September 05, 2008

First thoughts in on Spore

Spore Spore launches today, unleashing one of the most in-depth creative and, even in advance of its launch, socially active games I've seen in a while.

I've not managed to get my hands on a copy yet and, frankly, have some equally important things that need seen to before I get a play, but thankfully some of our Oz educator cousins have been at it already and have blogged their (overwhelmingly positive) thoughts. The game will be/is thankfully available on a more "interstitial" basis on the Nintendo DS and mobile platforms, for those of us whose concentration and energy spans are on the shorter side. Above all, though, is the promise of plenty of web action to pull the collective enthusiasm and understanding of the game of its players.

Back at Easter I was pitching the idea of Sporeversity to EA, something which may indeed have evolved into the as-yet-unlaunched Spore wiki on the main website. In any case, if they don't do it (and even if they do) the fans will be creating their own networks to describe their virtual lives as well as their real ones. Indeed, if you've had a play, do give me a quick ping so readers and I can see your thoughts on it, too.


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Non edu blog review at
with screen grabs - sounds good

I've had a few opportunities to play Spore, and show it around a bit the last few days.

I have to sing its praises.

For someone who has been heavily involved in educating children and teenagers, it can be hard to find something to engage them educationally. I have been focusing on games; not games like Grand Theft Auto and Warcraft, but the vast number of games on the Nintendo DS (like Brain Age) and now with Spore.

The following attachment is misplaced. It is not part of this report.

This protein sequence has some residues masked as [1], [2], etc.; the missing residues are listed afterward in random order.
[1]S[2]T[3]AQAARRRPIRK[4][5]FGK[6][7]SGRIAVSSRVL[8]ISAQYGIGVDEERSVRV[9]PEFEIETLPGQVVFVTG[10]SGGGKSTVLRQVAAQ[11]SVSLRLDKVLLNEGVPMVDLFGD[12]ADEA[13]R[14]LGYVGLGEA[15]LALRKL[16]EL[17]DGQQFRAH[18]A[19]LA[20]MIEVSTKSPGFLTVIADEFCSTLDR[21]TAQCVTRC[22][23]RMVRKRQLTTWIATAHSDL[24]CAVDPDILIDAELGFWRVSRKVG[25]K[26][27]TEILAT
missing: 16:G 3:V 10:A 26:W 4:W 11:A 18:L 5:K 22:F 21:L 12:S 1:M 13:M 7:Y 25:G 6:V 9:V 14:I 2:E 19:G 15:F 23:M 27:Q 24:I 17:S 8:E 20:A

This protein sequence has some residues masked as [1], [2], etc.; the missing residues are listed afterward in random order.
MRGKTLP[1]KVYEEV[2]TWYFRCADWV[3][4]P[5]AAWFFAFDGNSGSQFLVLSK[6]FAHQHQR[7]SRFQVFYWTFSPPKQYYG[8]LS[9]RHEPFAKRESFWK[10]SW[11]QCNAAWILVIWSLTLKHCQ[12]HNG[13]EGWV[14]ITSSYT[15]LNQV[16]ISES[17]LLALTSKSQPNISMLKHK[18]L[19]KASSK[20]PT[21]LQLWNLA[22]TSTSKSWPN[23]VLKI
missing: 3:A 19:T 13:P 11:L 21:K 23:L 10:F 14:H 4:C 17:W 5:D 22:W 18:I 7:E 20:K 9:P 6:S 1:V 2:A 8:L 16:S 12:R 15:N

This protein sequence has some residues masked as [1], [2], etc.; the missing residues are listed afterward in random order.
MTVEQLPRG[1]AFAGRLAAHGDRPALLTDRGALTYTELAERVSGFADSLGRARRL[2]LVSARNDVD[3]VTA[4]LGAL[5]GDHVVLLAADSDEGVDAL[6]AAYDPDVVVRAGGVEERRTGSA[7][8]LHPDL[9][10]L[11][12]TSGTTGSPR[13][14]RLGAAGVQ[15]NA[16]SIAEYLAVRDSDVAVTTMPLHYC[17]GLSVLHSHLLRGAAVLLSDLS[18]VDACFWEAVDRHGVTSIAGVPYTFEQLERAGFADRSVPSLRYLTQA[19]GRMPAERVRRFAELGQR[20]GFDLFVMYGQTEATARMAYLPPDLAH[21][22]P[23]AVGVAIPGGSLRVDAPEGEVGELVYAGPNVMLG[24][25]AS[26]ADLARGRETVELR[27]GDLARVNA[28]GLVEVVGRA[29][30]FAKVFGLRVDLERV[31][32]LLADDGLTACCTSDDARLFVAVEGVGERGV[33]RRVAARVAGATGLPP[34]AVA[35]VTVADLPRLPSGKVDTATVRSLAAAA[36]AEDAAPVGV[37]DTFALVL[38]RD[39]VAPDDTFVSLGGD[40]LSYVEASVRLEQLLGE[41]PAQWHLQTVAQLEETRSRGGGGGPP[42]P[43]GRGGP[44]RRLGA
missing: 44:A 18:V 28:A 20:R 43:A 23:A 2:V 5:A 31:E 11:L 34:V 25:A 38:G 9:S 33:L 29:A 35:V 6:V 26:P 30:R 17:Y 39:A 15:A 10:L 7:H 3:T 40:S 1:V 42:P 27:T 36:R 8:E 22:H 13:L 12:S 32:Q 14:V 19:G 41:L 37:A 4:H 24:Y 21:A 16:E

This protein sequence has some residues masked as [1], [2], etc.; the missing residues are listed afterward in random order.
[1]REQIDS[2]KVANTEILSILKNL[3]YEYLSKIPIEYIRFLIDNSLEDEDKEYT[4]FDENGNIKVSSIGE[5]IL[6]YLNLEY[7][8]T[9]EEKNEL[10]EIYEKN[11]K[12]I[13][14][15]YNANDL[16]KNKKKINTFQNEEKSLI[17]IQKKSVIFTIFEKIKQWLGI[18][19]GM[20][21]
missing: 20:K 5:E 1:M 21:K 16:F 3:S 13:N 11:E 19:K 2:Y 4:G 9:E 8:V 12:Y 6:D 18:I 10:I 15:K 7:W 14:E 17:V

Spore is fun, a lot of fun. And creative. What I found beyond anything else is that it helps the young at heart get involved with and interact with science and evolution. They begin to understand how evolution works and in the later stages, engineering. I've found their interest in Science, after playing Spore for even an hour, sky rockets.

That's whats so amazing about Spore. I hope it's popular with the mass market!

Spore has been a long time coming and so far it hasn't disappointed. It's incredibly engaging and there are so many opportunities to use it in education. We played it this afternoon and found ourselves discussing which way leg joints should be articulated and where to position the legs for our creature to have decent balance and flexibility. The conversation then shifted to regrets over choosing a carnivorous creature which seemed insignificant at first but is now turning into a fairly violent experience to eat and stay alive!

Looking forward to trying the mobile versions over the coming weeks!


I've been playing around with the creature creator for the last few months and plan to use it with my P4 class in the next few weeks in conjunction with a minibeasts topic. I must say I'm impressed with what I've seen from the program. Although the really strict DRM is an issue for me. I regularly wipe my hard drives and reinstall everything and the thoughts of having to go and buy it again after three installs is frankly not on (especially after shelling out for four copies with my own cash).

My main disappointment is you cannot have more than one game going at once. I bought a copy this weekend but by the time I got home my 7 yr old son had already 'adopted' it and is quickly working his way though the levels. Its quite interesting since its the first type of game that hasn't involved Mario for him. His verdict - he loves it.

Take back what I said Ewan I've discovered different profiles.

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About Ewan

Ewan McIntosh is the founder of NoTosh, the no-nonsense company that makes accessible the creative process required to innovate: to find meaningful problems and solve them.

Ewan wrote How To Come Up With Great Ideas and Actually Make Them Happen, a manual that does what is says for education leaders, innovators and people who want to be both.

What does Ewan do?

Module Masterclass

School leaders and innovators struggle to make the most of educators' and students' potential. My team at NoTosh cut the time and cost of making significant change in physical spaces, digital and curricular innovation programmes. We work long term to help make that change last, even as educators come and go.

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